Titanic Articles & Newspapers
The Titanic is historically remembered for being the unsinkable ship that sank on her maiden voyage in April 1912. Titanic records mostly consist of plans for the ship, information on how the ship was built, as well as passenger manifests, which are deemed incomplete. Other Titanic records are largely made up from eyewitness accounts and stories and journals passed down in families whose ancestors were part of the Titanic voyage.
Titanic records prove that the ship was the largest one ever made back in 1912. Titanic records also show that the ship cost $7.5 million to construct and was made by Harland and Wolff in Belfast, Ireland. Over 14,000 men helped build this epic ship over three years, and the Titanic was advertised to be the most luxurious and safest floating 5 star hotel, sporting the first swimming pool on a cruise ship.
Titanic records show the ship sailed safely from Belfast to Southampton, England, where it was docked until its maiden voyage was set for April 10, 1912. After only four days at sea, the Titanic hit an iceberg and sank on April 15.
April 2-3, 1912: The Titanic sailed from Belfast, Ireland to Southampton, England in preparation for its maiden voyage across the Atlantic.
April 14, 1912; 11:40 pm: Quartermaster Robert Hitchens was steering the ship when the Titanic hit an iceberg. Prior to this, the Titanic had received multiple warnings regarding sightings of icebergs, but remained full steam ahead.
April 15, 1912; 12:00-12:25 am: Captain Smith is notified that all six watertight compartments are damaged, and the Titanic will sink in two hours. By 12:25 am, Captain Smith orders crew to start filling lifeboats with women and children.
April 15, 1912; 12:45-2:17 am: Lifeboats are launched during this period as the Titanic continues to send out distress signals.
April 15, 1912; 2:20 am: The Titanic breaks into two pieces and sinks below the ocean's surface, taking many passengers with it.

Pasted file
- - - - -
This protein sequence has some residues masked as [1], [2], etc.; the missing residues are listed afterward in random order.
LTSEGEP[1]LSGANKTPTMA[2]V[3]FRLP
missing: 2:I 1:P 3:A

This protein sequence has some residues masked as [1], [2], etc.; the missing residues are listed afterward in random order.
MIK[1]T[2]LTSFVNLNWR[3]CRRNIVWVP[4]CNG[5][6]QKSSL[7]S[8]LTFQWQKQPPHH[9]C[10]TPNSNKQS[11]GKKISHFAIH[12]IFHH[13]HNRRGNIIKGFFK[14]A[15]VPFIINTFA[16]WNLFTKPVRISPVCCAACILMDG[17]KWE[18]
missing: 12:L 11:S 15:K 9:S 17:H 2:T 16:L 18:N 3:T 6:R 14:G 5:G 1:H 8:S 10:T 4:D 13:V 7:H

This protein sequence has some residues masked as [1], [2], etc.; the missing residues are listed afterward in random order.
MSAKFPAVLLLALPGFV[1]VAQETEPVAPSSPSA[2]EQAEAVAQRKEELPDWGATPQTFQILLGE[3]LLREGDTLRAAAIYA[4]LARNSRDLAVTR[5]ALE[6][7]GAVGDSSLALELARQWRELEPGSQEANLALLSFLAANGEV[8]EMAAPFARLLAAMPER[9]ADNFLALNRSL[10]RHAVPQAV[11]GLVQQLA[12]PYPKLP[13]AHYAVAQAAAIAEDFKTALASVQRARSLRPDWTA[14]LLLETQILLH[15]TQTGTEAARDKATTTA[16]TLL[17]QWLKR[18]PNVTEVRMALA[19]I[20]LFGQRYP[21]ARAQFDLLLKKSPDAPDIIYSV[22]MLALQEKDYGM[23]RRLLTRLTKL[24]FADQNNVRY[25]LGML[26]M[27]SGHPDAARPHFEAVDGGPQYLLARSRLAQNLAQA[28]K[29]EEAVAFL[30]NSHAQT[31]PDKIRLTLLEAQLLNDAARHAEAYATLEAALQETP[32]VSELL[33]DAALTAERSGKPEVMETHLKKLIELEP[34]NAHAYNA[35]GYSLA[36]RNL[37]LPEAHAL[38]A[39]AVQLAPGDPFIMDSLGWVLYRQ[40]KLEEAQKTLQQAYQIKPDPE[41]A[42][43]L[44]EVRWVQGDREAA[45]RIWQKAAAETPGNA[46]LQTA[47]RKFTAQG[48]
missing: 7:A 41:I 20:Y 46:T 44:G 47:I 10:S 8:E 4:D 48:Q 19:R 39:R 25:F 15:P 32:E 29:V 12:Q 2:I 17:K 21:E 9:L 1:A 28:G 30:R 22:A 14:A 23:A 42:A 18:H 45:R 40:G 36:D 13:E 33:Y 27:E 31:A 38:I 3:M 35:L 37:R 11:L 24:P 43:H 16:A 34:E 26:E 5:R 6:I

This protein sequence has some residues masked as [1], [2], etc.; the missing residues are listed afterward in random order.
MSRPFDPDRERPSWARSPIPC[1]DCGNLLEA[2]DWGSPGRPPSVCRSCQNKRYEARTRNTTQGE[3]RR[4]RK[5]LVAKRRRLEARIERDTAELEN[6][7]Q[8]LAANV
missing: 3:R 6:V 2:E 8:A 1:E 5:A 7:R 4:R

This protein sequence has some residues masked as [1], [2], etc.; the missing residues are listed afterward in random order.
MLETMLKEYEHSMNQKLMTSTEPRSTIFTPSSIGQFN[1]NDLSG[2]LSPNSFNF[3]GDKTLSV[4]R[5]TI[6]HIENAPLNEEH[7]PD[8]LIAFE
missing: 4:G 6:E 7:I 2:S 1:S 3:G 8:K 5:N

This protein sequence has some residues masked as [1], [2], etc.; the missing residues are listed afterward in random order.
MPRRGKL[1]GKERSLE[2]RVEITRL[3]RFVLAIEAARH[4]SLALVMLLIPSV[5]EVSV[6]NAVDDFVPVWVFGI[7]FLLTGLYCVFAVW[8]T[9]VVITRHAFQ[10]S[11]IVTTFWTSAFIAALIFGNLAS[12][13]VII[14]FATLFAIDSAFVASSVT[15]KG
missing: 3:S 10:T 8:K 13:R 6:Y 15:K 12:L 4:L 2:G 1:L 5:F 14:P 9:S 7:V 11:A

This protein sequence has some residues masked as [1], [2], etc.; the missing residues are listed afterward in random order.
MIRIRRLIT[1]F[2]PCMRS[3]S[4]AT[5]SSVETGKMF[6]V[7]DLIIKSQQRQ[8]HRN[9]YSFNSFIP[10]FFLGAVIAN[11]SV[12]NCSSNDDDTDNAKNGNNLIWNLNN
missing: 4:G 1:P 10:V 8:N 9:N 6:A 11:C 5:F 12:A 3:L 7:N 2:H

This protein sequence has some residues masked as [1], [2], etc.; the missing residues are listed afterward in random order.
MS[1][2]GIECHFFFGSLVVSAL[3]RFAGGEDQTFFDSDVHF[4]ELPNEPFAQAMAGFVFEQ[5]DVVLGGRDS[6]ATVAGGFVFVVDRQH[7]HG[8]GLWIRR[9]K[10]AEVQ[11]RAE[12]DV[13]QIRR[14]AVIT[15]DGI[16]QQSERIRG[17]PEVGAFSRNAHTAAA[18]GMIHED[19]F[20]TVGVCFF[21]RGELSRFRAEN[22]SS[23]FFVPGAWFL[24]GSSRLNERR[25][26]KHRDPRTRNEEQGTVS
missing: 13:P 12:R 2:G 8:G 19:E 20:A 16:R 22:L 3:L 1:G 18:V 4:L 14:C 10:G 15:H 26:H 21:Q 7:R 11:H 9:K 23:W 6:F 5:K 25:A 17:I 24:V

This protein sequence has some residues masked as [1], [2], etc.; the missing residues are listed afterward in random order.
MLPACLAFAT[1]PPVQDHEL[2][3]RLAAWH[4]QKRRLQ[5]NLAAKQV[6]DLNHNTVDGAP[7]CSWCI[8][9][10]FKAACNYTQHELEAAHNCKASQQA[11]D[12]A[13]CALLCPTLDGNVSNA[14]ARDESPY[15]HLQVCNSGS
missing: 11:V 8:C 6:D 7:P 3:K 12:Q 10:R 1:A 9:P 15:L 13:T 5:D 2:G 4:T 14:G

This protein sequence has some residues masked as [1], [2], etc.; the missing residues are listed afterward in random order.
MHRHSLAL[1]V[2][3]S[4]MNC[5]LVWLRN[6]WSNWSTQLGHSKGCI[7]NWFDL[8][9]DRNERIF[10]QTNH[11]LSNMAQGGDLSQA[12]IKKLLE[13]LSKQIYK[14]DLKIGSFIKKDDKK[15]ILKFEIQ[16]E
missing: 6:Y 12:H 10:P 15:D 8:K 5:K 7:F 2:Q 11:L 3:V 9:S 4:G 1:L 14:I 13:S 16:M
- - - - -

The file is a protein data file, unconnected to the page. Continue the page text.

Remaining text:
Titanic Newspaper ArticlesDaily Review
The Daily Review, published in Decatur, Illinois on April 15, 1912, unfortunately carried the important story of the sinking of the Titanic. This Titanic newspaper account revealed that aboard the ship's maiden voyage from England bound for New York were Mr. and Mrs. John Jacob Astor, Mr. and Mrs. Vanderbilt, Major Archibald Butt, journalist William Thomas Stead and Benjamin Guggenheim.
The main headline surrounding the sinking of the ship in this Titanic newspaper was the fact that wireless telegraphy had not failed, but prevailed since surrounding ocean liners were able to hear the Titanic's distress calls. Unfortunately, these liners weren't in a position to respond quickly enough to rescue the large amounts of lower class passengers and crew members that went down with the Titanic due to a shortage of lifeboats.
This Titanic newspaper account also described the basic, well-known facts of the time surrounding the Titanic, including that it was the biggest boat in the world. Also noted was the fact that an unusual amount of icebergs were reported in the area by other ships. Also written up was the fact that a special train designated for transporting Titanic survivors was being organized with the New Haven Railroad. Many of these survivors were taken to Halifax and would catch this train there.
This Titanic newspaper also displayed a photo of the Titanic prior to its fateful journey to the bottom of the ocean, but the majority of the front page is taken up with other news, both local and national, including the skirmishes that were taking place between the Republicans and Democrats.Trenton Evening Times
The Trenton Evening Times published its Titanic newspaper articles on April 15, 1912, after learning initial facts from the tragic sinking. The main Titanic newspaper article described that the Titanic was due in New York the next day and was on course a day ahead of schedule, indicating high speeds, before it struck an iceberg. Also described was the general specs of that enormous ship, which was the largest ship ever built in 1912.
The Titanic newspaper article also listed several of the more prominent guests onboard, including Alfred Vanderbilt, John Jacob Astor, Macy's owner Isidor Strauss, Countess of Rothe, journalist William Thomas Stead, Denver millionaire Margaret "Molly" Brown (subsequently known as the unsinkable Molly Brown after she rowed a lifeboat to safety), socialite Helen Churchill and presidential aide Major Archibald Butt. The cabin passenger list goes on to list many names of American passengers on board.
The Titanic newspaper article also reported that the ship was carrying over $5 million in diamonds and bonds, which went down with the ship. The Titanic newspaper article reported that the Titanic was carrying 700 first class passengers, 500 second class passengers and 1,200 passengers in steerage, along with 600 crew members. Also reported was the fact that the White Star Lines' (Titanic's owner) offices were being bombarded by family and friends of passengers inquiring as to who had safely survived the Titanic's sinking. White Star Line was reported as assuring that the vessel was still floating and all passengers were safe. Of course, this was not true and would come out in subsequent Titanic newspaper articles.
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